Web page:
Back to Basics: Shooting in Manual Mode

Today’s Post by Joe Farace

The number one question I get from photographers during PhotoWalks and workshops is about how they can obtain “proper exposure.” I’ve written several posts on that topic here as well as my car photography blog. That’s why today I want to tackle manual model.

I like to think that shooting in manual mode is for photographer who prefer to drive a car with a stick shift than one with an automatic transmission. Yet while purists and YouTube experts claim that manual exposure mode is the only one you should ever use, I typically use Manual in the studio when shooting with electronic flash or outdoors when working under extremely low lighting. That’s because there are many lighting situations that will confuse even the most sophisticated automatic exposure system. Anyway, here’s my two cents:

Obtaining the best exposure is simply about correctly choosing and setting the appropriate combination of lens aperture, shutter speed and ISO setting. You can set the exposure manually or let the camera do it using the many modes that modern DSLRs and mirrorless cameras offer.

For 90% of the photographs you’ll make, these automatic modes do a fantastic job in producing correct exposure but its those last 10% that’ll kill you, so sometimes you have to shift into manual. Manual exposure can especially be helpful with high contrast situations or those having a strong backlight but also can help when trying to achieve a specific mood.

You can set manual exposure using a hand-held light meter or, more conveniently, the one built into the camera. As I mentioned when talking about IR capture on last Monday, here’s how I use my camera’s in-camera meter like a handheld one: I look through the viewfinder in Program mode to see the suggested exposure, then use manual mode to set the shutter speed and aperture. For some outdoor and infrared photography I’ll bracket while checking the histogram from time to time. A histogram is a graphic representation of the distribution of exposure data in an image file and you can read more about histograms on my Old Blog.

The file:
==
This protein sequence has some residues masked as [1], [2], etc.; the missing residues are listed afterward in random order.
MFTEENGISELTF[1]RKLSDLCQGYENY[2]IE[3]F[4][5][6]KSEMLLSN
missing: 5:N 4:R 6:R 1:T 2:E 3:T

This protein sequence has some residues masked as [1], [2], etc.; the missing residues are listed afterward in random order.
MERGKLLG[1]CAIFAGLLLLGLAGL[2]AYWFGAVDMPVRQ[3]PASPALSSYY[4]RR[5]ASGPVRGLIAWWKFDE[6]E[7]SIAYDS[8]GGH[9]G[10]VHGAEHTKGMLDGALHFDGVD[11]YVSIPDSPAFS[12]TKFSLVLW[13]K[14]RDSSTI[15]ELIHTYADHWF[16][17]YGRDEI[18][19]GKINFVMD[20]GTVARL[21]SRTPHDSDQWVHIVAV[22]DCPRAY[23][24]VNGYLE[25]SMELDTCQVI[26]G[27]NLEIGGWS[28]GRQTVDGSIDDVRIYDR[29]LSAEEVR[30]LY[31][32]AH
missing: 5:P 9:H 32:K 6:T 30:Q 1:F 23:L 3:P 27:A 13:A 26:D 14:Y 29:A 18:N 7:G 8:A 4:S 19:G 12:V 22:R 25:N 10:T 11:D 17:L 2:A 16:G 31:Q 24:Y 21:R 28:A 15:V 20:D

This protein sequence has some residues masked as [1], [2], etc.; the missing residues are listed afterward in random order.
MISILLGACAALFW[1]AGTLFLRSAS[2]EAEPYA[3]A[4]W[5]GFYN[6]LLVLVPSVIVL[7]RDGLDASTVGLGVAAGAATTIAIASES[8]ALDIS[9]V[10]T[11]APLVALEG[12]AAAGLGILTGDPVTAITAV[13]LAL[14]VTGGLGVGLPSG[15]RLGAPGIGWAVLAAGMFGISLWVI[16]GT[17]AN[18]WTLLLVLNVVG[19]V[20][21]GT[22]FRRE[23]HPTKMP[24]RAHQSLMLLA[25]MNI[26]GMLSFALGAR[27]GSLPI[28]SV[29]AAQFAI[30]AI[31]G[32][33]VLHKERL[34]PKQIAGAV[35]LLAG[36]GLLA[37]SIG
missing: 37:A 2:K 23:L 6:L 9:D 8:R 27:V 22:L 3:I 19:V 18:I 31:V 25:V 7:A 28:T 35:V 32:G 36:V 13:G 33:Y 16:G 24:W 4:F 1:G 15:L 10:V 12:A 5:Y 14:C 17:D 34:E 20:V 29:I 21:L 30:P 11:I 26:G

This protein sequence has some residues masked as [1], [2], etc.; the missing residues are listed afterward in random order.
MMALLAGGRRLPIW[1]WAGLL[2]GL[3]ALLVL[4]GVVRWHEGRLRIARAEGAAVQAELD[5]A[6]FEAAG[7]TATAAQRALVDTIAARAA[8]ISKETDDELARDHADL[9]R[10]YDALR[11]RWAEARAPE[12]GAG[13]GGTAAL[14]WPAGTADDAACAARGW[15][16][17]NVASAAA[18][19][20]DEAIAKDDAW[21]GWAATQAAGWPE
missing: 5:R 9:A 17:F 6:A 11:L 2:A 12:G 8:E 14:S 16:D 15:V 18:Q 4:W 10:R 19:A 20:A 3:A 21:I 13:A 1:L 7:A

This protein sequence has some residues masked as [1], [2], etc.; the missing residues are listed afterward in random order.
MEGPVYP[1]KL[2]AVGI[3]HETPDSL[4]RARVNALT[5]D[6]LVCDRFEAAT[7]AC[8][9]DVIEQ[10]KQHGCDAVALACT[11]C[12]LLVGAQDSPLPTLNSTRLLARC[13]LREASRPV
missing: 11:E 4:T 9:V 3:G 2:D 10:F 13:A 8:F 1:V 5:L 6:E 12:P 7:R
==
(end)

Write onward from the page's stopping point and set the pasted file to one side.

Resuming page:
Most cameras also offer a Bulb mode, a variation on manual mode where the shutter stays open as long as the release is pressed. This setting lets you to make really long exposures for holiday lights, fireworks or special effects such as images of carnivals and amusement parks.  For long exposures like this it’s also a good idea to use a sturdy tripod and further reduce the risk of camera shake by tripping the shutter with a cable or remote release

How I made this shot: I photographed Erin Valakari in my home studio using a Panasonic Lumix GH4 and Lumix G Vario 14-45mm f/3.5-5.6 lens (at 45mm) with an exposure of 1/125 sec at f/11 and ISO 200. At camera right I placed a Paul C. Buff DigiBee DB800 with a Plume Ltd hexagonal Wafer soft box attached. Another DigiBee DB800 with 18-inch Omni reflector with Diffusion Sock and a Alien Bee B800 was placed at camera left and slightly behind Erin. Background was the hand painted Carbonite muslin from Silverlake Photo.

Most of these suggestions relate to exposures made with available and natural light photographs. Working in my studio under tightly controlled conditions is another story and makes manual mode shooting go simpler and faster. This topic will be the subject of a post for next week this time.


If you’re interested in learning how I shoot portraits and use cameras, lenses and lighting in my in-home studio and on location, please pick up a copy of Studio Lighting Anywhere which is available new from Amazon.com for $20.25 and starting at $5.00 used, as I write this. Kindle version is $19.24 for those preferring a digital format.